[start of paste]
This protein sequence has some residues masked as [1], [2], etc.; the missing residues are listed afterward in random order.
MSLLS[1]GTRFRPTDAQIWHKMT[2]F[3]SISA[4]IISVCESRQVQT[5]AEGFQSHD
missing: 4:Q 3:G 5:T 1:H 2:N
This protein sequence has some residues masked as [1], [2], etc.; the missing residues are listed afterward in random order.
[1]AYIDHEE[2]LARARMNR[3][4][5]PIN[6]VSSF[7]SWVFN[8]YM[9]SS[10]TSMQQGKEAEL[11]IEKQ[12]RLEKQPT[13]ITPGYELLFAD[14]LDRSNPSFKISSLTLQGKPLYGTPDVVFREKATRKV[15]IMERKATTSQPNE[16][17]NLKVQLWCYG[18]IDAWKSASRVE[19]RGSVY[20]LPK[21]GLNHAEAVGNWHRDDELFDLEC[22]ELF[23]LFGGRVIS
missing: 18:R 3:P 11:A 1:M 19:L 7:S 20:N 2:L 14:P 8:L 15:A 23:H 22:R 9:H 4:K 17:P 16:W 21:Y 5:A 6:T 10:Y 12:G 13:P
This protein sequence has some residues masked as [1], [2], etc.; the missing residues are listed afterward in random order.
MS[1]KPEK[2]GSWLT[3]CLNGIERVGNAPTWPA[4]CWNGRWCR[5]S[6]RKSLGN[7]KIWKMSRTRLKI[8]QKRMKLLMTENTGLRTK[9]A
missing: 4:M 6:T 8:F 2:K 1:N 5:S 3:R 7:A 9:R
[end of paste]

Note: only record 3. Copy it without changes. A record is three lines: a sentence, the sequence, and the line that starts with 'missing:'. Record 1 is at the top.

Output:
This protein sequence has some residues masked as [1], [2], etc.; the missing residues are listed afterward in random order.
MS[1]KPEK[2]GSWLT[3]CLNGIERVGNAPTWPA[4]CWNGRWCR[5]S[6]RKSLGN[7]KIWKMSRTRLKI[8]QKRMKLLMTENTGLRTK[9]A
missing: 4:M 6:T 8:F 2:K 1:N 5:S 3:R 7:A 9:R